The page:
reaction to things that would be painful to us
- uploaded humans
- AIs
These last three are probably the areas where different moral systems will
have the most important differences in results in the next century.

My idea of a moral rule that can handle these better is based on the
ability to agree to respect each others rights. However, I'm still
dissatisfied with the difficulties in dealing with beings who can't
communicate well with us.

> One of the negative consequences of the line between human and
>nonhuman animals being so obvious to most people is that it creates a
>general category of beings whose pain doesn't matter to us ethically, a
>category that seems to attach pretty promiscuously to other beings whose
>pain we would prefer not to bother too much with. It is a matter of
>record that justifications for misogynist or racist practices often
>(almost *always*) make recourse to the theme of the so-called subhuman or
>bestial nature of the people it dismisses. Muddying these categorical
>waters and so depriving this rhetorical tactic of its sting would possibly
>be a salutary thing.

I don't know. How likely is it that people who are open to racist rhetoric
will also be open to adopting your ethics in a consistently principled way?
Where do racist vegetarians like Hitler fit into this?
My impression is that xenophobic intolerance rarely depends in any important
way on classifying others as subhuman. It appears to be largely an
evolutionary adaptation for creating tribal unity that is most powerfull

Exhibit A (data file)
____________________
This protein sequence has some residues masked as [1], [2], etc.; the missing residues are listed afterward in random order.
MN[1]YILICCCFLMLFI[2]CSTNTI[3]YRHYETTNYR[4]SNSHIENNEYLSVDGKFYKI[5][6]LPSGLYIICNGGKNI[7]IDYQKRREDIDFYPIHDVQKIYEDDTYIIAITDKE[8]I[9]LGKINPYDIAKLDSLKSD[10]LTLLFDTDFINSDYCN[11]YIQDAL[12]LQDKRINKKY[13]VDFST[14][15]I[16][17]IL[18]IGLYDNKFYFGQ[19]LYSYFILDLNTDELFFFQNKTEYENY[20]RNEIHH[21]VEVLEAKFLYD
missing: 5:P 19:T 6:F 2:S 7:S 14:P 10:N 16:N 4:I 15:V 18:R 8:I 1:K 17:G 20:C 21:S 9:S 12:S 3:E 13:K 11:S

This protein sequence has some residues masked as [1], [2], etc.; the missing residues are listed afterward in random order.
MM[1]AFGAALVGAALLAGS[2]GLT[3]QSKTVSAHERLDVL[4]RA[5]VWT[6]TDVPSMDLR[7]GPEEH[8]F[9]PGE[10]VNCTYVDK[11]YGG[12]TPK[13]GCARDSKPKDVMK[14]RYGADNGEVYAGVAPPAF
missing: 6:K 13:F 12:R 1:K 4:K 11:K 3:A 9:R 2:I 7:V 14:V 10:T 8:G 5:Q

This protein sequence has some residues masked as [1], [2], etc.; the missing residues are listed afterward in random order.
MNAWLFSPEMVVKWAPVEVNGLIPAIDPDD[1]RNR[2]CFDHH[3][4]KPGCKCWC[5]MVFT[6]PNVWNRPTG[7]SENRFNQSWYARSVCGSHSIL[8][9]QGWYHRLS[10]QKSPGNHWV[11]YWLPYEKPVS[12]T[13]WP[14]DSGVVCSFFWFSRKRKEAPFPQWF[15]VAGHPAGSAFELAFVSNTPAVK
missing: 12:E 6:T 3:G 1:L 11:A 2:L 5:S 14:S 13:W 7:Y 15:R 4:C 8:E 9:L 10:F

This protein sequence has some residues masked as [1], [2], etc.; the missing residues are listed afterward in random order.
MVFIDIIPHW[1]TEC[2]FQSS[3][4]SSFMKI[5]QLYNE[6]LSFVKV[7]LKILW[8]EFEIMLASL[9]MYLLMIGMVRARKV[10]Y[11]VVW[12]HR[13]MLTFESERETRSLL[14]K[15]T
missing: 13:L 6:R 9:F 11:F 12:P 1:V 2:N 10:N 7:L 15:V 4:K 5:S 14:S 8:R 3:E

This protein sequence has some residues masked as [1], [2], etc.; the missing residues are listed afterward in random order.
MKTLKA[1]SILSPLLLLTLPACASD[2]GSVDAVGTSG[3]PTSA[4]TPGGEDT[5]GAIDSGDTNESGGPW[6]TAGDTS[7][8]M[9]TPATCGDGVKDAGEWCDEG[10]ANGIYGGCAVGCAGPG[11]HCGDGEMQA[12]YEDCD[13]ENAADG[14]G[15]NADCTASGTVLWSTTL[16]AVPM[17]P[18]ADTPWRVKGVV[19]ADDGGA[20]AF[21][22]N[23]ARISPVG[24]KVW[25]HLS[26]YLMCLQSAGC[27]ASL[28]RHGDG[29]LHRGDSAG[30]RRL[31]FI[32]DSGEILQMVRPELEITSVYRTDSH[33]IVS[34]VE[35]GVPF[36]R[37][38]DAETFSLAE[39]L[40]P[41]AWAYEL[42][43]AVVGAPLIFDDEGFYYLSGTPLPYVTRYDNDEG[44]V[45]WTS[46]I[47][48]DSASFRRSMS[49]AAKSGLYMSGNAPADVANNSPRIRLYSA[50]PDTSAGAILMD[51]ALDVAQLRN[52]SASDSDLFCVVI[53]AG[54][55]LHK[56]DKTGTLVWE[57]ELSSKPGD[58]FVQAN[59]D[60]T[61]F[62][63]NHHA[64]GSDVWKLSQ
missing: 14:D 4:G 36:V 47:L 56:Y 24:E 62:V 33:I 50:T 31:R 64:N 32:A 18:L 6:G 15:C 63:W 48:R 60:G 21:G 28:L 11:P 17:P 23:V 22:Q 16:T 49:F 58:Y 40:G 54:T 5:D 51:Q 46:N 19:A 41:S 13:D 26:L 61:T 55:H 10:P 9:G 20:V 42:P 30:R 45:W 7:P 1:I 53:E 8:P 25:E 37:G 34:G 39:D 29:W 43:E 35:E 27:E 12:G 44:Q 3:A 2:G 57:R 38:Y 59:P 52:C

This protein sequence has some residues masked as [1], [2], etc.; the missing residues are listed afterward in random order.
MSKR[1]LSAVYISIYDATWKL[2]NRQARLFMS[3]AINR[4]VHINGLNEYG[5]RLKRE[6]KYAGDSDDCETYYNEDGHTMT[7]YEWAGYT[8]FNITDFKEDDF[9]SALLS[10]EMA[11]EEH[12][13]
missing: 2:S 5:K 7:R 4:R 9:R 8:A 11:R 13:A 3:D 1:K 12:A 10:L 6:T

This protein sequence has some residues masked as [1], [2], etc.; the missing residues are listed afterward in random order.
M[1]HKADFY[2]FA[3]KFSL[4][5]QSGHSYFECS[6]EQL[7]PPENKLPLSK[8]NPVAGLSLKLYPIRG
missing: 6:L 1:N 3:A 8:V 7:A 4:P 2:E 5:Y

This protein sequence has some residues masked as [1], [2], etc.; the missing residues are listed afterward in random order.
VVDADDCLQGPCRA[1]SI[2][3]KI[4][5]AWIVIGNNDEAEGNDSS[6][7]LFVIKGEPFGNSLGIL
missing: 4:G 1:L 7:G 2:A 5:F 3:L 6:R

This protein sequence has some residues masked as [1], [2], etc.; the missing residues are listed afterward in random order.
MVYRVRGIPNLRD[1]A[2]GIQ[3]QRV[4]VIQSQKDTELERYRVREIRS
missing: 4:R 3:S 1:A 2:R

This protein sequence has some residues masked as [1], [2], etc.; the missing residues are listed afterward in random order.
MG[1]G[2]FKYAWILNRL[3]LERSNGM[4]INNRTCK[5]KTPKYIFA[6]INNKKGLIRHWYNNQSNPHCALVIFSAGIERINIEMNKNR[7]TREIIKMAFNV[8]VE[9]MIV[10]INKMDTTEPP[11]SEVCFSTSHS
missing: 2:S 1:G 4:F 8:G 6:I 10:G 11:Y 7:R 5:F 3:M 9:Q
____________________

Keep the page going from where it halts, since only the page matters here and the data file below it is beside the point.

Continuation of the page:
when the objective differences between the tribes are smallest (i.e. when
the danger of tribe members defecting is largest). Hatred towards, say,
mosquitos, seems to be much more subdued than hatred between Catholics
and Protestants in Northern Ireland.

> If I were in a position to argue with a Power who was on the verge
>of using the population of Poughkeepsie as ubergoo feedstock for some
>transhuman construction project, I would say that respecting diversity has
>the consequence of opening up an unforseeably richer range of pleasurable

That might work for some harmfull things a Power would be tempted to do,
but would be couterproductive in other circumstances. What about the
Power who wants to have fun by watching how humans respond to random
disturbances it adds to human society? A virus here, some random bits
flipped there, could give it a richer understanding of nature than
mere passive observation. I'd rather aim for convincing it to follow
a rule which implied respecting our rights.
Also, a Power will probably know enough that the example you set by
your vegetarianism is very unlikely to convince it to change its moral

>experiences (I for one don't think of my vegetarianism as a limiting or
>ascetic lifestyle as many seem to), as well as providing a robust and

Vegetarianism wouldn't be much of a limitation on meals I eat alone,
but when eating out with others the costs of determining which foods
meet vegetarian standards and altering behavior to follow those standards
consistently seem enough that it would take a compelling argument to
persuade me to adopt vegetarianism.

>resilient cultural system better able to fend off dangers unforseeable to
>even such a Power. I see my vegetarianism as a dress rehearsal for Power
>ethics to come. (I'm sorry to hereby inflict the list with more "My
>Little Pony" extropianism.)

Huh? You're sorry for being interesting?

> Anyway, I agree with you that the boundary
>does indeed seem to be one of personal choice. I wouldn't say it is
>"just" personal choice, since this suggests that stronger injunctions are
>available, when ultimately I suspect they are not. Peter, thanks for the

I expect stronger injunctions for rules that I have confidence in as
moral systems. For instance, I normally demand that they be evolutionarily
stable, and that people willingly accept them.

Peter McCluskey  |  | Has anyone used           | to comment on your web pages?